The Lambeth Conference was for me an important time of truth-telling through storytelling. I was enriched reading the scriptures with people from widely different contexts and experiences. Many spoke about environmental concerns. The bishop of Vanuatu, in the South Pacific, pleaded with me, saying, “My islands are sinking, but no one is listening. You need to hear me.”
When are we truly listening to the voices of generational wisdom, to those who are already impacted by loss and damage? “Listen to advice and accept instruction” writes the author of Proverbs (19.20), “that you may gain wisdom for the future.”
The loss of human cultures, of locality and knowledge, as places become salinated, flooded, polluted or too hot to live in, is happening at an unprecedented rate. It will create millions more people who are either internally displaced or are forced to become refugees.
We need to be listening to the cries from around the world and insist that governments also listen and act. There is much hype around COP meetings, as there will be with COP27 in Egypt. It is easy for governments to make pledges on world stages. Rarely are they followed through. Every excuse is offered, every delaying tactic employed. But now is the time to hold our collective feet towards the burning fires of the world.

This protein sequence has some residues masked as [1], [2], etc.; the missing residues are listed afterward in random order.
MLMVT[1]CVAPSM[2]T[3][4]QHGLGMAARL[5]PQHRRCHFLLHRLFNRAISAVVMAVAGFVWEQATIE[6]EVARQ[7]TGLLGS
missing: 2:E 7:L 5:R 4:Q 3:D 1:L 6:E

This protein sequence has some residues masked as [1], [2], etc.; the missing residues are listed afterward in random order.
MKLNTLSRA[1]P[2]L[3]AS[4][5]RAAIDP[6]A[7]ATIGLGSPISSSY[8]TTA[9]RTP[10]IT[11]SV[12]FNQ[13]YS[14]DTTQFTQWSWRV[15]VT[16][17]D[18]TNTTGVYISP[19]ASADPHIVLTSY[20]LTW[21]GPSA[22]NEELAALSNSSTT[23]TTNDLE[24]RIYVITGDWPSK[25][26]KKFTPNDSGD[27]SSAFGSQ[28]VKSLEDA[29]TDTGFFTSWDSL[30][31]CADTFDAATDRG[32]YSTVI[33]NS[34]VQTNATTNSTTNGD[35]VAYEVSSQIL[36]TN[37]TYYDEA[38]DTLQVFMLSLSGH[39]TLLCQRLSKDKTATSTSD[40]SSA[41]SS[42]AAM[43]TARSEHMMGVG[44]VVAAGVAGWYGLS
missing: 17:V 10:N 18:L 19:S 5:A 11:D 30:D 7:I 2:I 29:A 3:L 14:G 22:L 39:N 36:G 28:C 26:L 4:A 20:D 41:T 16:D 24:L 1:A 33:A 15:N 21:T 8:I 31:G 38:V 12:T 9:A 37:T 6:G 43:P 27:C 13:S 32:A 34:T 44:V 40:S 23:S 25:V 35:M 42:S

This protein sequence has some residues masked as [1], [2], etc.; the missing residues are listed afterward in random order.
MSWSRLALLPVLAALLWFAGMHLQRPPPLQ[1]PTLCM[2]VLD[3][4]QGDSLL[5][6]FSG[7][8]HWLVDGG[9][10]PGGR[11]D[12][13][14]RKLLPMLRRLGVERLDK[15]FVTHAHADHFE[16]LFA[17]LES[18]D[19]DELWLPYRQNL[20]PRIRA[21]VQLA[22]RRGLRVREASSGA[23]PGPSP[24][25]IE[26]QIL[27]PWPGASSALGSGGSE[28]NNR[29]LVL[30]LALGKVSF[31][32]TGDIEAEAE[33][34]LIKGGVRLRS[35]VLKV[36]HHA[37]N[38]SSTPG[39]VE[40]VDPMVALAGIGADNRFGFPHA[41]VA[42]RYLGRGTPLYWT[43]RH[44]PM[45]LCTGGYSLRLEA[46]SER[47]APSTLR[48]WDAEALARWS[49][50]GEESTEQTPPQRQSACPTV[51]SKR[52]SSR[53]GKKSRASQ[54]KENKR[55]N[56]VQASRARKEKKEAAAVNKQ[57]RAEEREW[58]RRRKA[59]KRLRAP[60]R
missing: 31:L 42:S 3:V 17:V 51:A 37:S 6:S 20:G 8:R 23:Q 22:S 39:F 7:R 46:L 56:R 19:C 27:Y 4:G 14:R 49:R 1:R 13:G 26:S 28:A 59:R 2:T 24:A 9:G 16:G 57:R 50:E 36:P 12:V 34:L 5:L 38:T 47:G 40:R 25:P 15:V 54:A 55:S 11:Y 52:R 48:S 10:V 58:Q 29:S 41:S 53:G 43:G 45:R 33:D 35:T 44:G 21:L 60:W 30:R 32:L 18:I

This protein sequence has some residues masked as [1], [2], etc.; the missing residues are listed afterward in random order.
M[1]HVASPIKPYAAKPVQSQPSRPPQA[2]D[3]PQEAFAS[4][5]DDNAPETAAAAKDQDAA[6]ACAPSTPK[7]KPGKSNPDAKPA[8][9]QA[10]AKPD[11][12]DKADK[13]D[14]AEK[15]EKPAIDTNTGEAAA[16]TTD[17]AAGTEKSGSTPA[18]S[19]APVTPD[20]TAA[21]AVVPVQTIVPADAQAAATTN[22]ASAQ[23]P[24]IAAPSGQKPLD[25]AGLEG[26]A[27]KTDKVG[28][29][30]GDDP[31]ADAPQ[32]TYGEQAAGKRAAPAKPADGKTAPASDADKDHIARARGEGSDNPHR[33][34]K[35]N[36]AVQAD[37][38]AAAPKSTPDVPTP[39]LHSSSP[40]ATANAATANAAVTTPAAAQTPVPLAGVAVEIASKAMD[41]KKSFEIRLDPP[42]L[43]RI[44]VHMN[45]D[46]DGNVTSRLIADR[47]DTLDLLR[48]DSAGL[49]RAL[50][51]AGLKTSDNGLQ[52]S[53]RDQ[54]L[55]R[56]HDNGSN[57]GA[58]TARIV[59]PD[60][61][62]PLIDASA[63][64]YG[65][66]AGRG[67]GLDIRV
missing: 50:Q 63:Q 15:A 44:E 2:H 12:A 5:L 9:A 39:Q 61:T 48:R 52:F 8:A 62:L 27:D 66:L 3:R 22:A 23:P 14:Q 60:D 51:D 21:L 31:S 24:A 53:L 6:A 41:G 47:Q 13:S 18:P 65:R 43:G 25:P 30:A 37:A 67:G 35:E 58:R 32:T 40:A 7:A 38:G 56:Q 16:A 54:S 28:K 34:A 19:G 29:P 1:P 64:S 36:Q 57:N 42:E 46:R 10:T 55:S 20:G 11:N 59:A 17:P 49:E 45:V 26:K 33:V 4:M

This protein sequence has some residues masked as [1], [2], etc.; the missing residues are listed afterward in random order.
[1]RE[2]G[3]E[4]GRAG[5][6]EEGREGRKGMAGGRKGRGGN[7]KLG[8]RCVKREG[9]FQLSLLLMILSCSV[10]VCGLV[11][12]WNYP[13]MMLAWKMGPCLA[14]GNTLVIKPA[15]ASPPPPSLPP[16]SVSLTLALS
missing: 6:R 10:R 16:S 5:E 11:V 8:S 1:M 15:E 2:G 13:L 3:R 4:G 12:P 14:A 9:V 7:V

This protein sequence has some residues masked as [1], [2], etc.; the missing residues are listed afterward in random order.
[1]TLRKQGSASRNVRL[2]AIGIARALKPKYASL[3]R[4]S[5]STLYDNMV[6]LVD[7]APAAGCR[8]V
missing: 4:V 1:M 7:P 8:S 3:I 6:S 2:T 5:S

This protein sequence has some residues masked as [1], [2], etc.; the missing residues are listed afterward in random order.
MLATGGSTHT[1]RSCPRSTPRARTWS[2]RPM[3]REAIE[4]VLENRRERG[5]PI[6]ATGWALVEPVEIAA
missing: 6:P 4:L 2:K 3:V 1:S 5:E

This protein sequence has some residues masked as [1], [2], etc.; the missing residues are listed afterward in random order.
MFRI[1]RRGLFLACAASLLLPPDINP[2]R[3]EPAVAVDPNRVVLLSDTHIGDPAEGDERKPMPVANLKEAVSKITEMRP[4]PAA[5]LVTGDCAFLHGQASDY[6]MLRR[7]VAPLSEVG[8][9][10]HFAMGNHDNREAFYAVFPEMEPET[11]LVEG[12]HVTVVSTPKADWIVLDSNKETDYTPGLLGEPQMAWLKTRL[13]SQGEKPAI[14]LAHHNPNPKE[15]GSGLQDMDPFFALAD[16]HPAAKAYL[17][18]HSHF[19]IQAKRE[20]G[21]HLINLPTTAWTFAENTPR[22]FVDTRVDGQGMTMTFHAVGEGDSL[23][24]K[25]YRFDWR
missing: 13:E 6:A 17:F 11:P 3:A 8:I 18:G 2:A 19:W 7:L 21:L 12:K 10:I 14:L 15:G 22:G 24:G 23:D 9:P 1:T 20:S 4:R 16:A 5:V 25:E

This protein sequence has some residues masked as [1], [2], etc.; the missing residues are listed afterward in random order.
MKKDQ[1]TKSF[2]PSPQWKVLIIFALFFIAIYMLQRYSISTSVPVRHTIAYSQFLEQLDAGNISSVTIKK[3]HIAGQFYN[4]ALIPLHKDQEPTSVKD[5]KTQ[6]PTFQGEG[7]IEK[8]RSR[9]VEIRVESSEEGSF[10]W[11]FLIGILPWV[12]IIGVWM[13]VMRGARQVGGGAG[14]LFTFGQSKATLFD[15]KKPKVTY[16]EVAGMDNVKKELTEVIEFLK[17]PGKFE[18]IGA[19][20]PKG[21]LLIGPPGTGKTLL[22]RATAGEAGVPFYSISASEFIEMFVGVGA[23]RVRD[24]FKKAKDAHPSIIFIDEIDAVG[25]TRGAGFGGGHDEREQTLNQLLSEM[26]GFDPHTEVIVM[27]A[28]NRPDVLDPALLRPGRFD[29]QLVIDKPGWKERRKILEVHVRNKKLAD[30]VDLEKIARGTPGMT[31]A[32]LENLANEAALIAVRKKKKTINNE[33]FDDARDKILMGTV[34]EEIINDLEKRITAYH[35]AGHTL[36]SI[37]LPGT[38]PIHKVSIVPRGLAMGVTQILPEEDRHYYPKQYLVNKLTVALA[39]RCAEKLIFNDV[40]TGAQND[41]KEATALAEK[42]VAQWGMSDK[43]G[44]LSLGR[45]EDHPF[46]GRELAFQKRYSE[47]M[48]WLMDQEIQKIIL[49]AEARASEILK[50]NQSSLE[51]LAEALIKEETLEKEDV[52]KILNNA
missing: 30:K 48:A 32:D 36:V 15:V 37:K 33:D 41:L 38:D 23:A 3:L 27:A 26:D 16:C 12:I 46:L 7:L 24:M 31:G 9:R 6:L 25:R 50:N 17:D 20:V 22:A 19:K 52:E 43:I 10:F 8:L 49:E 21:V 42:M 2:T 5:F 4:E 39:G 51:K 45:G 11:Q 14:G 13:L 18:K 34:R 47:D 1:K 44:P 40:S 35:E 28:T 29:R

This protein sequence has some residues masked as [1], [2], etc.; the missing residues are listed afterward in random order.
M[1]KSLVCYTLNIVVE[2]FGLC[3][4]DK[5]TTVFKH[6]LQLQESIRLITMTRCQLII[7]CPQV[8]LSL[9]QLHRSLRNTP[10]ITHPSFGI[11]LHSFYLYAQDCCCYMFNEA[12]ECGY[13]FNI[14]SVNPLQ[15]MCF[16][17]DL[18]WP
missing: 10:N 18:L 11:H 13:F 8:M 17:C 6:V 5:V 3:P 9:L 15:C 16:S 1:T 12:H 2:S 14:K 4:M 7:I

Lord, hear our prayer and enable us to listen to the wisdom of the ages that cares for the Earth and to take into our prayer the cry we hear from the most vulnerable.
3. The Joyous Song of Bees
Listening is different to hearing. It is easy to tune out. Listening takes attention.
My bees are now beginning to settle down for their winter hibernation, clustering in a big football shape in the heart of the hive. During the late spring and early summer, I must check them every week to ensure that they are not creating a new queen. It’s the emergence of a new queen that results in a neighbour-annoying swarm, as well as a depleted hive producing less honey.
Beekeepers can tell a lot from the sound the bees are making, especially whether they are content or mighty angry. The sound of happy bees is a joyous song! The key thing about being a beekeeper is to be as relaxed as you can be. The bees know if you’re stressed, probably because you handle them differently, and that seems to churn them up.